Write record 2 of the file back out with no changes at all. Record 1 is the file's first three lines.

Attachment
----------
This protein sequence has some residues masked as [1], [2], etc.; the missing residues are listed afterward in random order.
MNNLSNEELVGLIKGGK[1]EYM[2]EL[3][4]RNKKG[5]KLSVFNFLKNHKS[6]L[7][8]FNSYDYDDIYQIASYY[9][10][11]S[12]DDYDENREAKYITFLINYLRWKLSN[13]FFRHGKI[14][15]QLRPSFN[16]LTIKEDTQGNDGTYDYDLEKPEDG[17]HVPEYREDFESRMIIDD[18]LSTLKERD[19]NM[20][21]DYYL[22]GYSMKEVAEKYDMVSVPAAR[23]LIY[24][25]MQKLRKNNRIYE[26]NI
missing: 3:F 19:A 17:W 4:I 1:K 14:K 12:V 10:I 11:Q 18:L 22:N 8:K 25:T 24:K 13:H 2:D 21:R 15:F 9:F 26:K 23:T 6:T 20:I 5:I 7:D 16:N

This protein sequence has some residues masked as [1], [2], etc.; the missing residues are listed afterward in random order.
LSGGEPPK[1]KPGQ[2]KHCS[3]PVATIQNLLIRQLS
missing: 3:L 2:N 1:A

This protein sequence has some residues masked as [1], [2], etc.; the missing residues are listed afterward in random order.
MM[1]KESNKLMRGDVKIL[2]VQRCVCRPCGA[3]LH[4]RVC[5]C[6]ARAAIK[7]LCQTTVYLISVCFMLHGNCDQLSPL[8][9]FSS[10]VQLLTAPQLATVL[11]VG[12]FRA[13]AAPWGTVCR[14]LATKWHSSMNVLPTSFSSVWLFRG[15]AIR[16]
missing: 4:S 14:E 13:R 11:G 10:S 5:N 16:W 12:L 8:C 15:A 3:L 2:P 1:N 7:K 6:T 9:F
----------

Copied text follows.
This protein sequence has some residues masked as [1], [2], etc.; the missing residues are listed afterward in random order.
LSGGEPPK[1]KPGQ[2]KHCS[3]PVATIQNLLIRQLS
missing: 3:L 2:N 1:A